Fighting Obesity: Lifestyle Tips to Eating Well, Working Out, and Resting Up

Today, about 7 out of 10 American adults are overweight or obese, which is defined as having a body mass index 25 to <30 (overweight) or 30+ (obese). Weight problems are one of the most severe health conditions in the U.S. Complications include sleep apnea, type 2 diabetes, high blood pressure, and fatty liver disease. Battling obesity can be a lifelong struggle, but here are some wellness-focused actions to help shed pounds and cultivate a healthy lifestyle.

Eat Well

If you’re obese, you’re not alone: 36.5% of American adults are obese. Much of that has to do with societal factors, like diet. (Fast food comprises 11% of our total caloric intake.) Inactivity also plays a role; we usually sit at our jobs all day, and many of our cities are structured around transportation by cars rather than walking. On top of that, Americans are notorious for consuming oversized portions.

Make sure you’re eating meals comprised of lean protein, fruit, whole grains, and especially vegetables, which should take up half of your plate. Healthy fats, such as nuts and avocados, decrease the likelihood of coronary artery disease. Avoid saturated fats, like those found in processed frozen food, whole-fat dairy, and fried chicken, which have the opposite effect on your body.

For anyone serious about shedding pounds, remember that sugar is your enemy. Big Sugar, the conglomerates that sell soda and sports drinks, have come under fire recently. Dopamine, a neurotransmitter that helps regulate the brain’s pleasure-response center, floods the brain when you consume sugar, similar to how your body processes alcohol and nicotine. Sugar rots your teeth, attacks your liver, pumps you full of empty calories, and spikes your insulin levels, which may even contribute to cancer. In short: Just say no to sugar.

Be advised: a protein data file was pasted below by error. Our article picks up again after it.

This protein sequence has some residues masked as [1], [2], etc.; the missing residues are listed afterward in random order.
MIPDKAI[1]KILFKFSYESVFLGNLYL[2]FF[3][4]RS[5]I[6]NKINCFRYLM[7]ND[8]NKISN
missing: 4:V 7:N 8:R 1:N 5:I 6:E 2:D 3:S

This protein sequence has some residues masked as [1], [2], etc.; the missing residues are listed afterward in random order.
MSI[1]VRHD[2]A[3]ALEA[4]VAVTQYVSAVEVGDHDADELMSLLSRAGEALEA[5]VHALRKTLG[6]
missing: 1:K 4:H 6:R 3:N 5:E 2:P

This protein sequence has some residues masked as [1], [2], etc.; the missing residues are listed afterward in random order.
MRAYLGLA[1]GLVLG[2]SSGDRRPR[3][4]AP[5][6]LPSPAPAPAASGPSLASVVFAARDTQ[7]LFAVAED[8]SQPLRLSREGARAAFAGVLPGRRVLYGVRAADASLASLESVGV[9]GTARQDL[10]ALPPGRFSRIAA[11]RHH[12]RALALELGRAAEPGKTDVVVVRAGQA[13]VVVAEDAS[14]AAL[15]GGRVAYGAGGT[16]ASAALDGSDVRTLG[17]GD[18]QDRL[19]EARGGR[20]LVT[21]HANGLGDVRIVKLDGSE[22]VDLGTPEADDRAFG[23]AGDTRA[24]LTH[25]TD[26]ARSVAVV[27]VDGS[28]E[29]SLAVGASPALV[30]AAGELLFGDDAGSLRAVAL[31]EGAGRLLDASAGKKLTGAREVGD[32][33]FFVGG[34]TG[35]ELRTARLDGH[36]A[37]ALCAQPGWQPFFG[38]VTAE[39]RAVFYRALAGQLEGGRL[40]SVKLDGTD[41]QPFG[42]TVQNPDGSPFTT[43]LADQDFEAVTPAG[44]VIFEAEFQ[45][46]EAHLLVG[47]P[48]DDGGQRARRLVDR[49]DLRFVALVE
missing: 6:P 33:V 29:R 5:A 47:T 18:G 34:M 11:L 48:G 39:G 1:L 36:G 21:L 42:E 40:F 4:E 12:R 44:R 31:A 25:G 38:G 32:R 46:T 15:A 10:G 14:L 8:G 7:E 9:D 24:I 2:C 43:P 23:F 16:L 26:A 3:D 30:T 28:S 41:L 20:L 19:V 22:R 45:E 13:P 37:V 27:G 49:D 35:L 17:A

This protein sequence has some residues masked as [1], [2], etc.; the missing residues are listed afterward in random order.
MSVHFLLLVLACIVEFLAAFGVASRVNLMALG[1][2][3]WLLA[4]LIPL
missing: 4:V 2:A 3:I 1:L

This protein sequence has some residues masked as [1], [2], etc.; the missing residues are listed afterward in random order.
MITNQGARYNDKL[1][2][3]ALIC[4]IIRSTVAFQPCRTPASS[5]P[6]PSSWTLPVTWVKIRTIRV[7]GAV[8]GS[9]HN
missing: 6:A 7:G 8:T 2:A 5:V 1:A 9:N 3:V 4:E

If you’re diabetic or at risk of diabetes, it’s even more critical that you be mindful of your sugar intake and your overall diet. If you’re eligible for Medicare and need help learning how to manage your diet, the Medicare Diabetes Prevention Program (MDPP) can help. This program offers group classes that discuss weight-control and diet strategies, goal setting, and perhaps most importantly, peer support to help you put yourself on a healthy track.

Enjoy Your Workout

Exercise is one of the cornerstones of a healthy lifestyle. Unfortunately, many people give up on their fitness goals too soon, often because they’re not having fun. One surefire way to keep up with your routine is to do what you love. Rock climbing, swimming, biking—whatever enlivens and rejuvenates you, keep doing it. If you’re falling short of your goals because your schedule has gotten too hectic, convert part of a spare room into a home gym. The perks of doing so include saving on gym membership costs, cutting out daily transit to and from a gym, and buying only the equipment that you want to use (and getting to use it whenever you want). Plus, you can get a Swiss ball, resistance bands, and a set of kettlebells for about $100.

Sleep Well

While exercise trims you down, getting a good night’s rest helps you stave off extra weight, too. Sleep deprivation encourages you to eat more (since you’re awake longer), saps your energy during the day when you could be working out, and disrupts your metabolism levels, fooling your body into craving more food. Sleep repairs and soothes almost every system in your body. One of the surest ways to alleviate pain, lower blood pressure, and regulate your weight is a good night’s rest.

Obesity is one of the gravest health concerns in the United States. Years of counseling, nutritional education, and physical therapy are sometimes necessary to understand the condition. Even then, your weight-loss results may vary. However, a combination of eating well, getting enough rest, and exercising regularly should whittle your waistline and pack years onto your life.

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